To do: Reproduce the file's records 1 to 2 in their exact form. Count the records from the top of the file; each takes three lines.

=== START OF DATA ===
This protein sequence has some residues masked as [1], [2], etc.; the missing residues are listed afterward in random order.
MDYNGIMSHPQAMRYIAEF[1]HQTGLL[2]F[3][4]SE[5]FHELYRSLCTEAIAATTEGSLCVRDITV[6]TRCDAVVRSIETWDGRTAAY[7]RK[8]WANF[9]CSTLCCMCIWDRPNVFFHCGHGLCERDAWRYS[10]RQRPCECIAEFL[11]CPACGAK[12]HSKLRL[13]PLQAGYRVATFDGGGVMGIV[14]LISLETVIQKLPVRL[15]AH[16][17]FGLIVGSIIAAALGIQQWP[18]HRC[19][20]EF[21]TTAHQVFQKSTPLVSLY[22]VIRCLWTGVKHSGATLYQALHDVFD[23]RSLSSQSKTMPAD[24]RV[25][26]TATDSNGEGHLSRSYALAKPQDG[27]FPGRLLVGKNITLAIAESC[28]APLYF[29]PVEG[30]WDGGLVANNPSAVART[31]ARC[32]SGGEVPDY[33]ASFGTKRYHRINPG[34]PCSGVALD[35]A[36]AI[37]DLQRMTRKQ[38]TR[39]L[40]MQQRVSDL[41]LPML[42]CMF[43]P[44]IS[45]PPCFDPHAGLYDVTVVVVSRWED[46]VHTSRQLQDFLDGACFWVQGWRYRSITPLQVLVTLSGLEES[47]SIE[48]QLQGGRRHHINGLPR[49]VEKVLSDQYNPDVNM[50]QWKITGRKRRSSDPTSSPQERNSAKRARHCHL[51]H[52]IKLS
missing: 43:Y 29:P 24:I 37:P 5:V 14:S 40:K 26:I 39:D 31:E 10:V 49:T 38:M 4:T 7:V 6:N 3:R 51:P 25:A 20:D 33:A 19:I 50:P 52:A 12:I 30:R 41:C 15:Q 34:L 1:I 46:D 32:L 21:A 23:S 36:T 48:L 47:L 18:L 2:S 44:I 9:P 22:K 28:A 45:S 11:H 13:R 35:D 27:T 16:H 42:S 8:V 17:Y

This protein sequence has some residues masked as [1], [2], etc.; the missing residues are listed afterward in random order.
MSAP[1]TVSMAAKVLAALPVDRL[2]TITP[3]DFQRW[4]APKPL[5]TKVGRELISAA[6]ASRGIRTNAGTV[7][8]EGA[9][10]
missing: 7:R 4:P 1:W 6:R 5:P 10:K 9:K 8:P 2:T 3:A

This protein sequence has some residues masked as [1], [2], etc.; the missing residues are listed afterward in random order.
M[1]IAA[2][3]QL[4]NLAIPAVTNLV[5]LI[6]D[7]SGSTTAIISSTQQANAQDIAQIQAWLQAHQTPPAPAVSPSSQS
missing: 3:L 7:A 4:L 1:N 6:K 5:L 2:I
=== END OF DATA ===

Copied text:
This protein sequence has some residues masked as [1], [2], etc.; the missing residues are listed afterward in random order.
MDYNGIMSHPQAMRYIAEF[1]HQTGLL[2]F[3][4]SE[5]FHELYRSLCTEAIAATTEGSLCVRDITV[6]TRCDAVVRSIETWDGRTAAY[7]RK[8]WANF[9]CSTLCCMCIWDRPNVFFHCGHGLCERDAWRYS[10]RQRPCECIAEFL[11]CPACGAK[12]HSKLRL[13]PLQAGYRVATFDGGGVMGIV[14]LISLETVIQKLPVRL[15]AH[16][17]FGLIVGSIIAAALGIQQWP[18]HRC[19][20]EF[21]TTAHQVFQKSTPLVSLY[22]VIRCLWTGVKHSGATLYQALHDVFD[23]RSLSSQSKTMPAD[24]RV[25][26]TATDSNGEGHLSRSYALAKPQDG[27]FPGRLLVGKNITLAIAESC[28]APLYF[29]PVEG[30]WDGGLVANNPSAVART[31]ARC[32]SGGEVPDY[33]ASFGTKRYHRINPG[34]PCSGVALD[35]A[36]AI[37]DLQRMTRKQ[38]TR[39]L[40]MQQRVSDL[41]LPML[42]CMF[43]P[44]IS[45]PPCFDPHAGLYDVTVVVVSRWED[46]VHTSRQLQDFLDGACFWVQGWRYRSITPLQVLVTLSGLEES[47]SIE[48]QLQGGRRHHINGLPR[49]VEKVLSDQYNPDVNM[50]QWKITGRKRRSSDPTSSPQERNSAKRARHCHL[51]H[52]IKLS
missing: 43:Y 29:P 24:I 37:P 5:V 14:S 40:K 26:I 39:D 31:E 10:V 49:T 38:M 4:T 7:V 6:N 3:R 51:P 25:A 20:D 33:A 19:I 50:P 52:A 12:I 30:R 41:C 15:Q 34:L 1:I 46:D 32:L 21:A 23:S 36:T 48:L 47:L 18:L 2:S 44:I 9:P 22:K 28:A 45:S 11:H 13:R 35:D 27:T 16:H 42:S 8:V 17:Y

This protein sequence has some residues masked as [1], [2], etc.; the missing residues are listed afterward in random order.
MSAP[1]TVSMAAKVLAALPVDRL[2]TITP[3]DFQRW[4]APKPL[5]TKVGRELISAA[6]ASRGIRTNAGTV[7][8]EGA[9][10]
missing: 7:R 4:P 1:W 6:R 5:P 10:K 9:K 8:P 2:T 3:A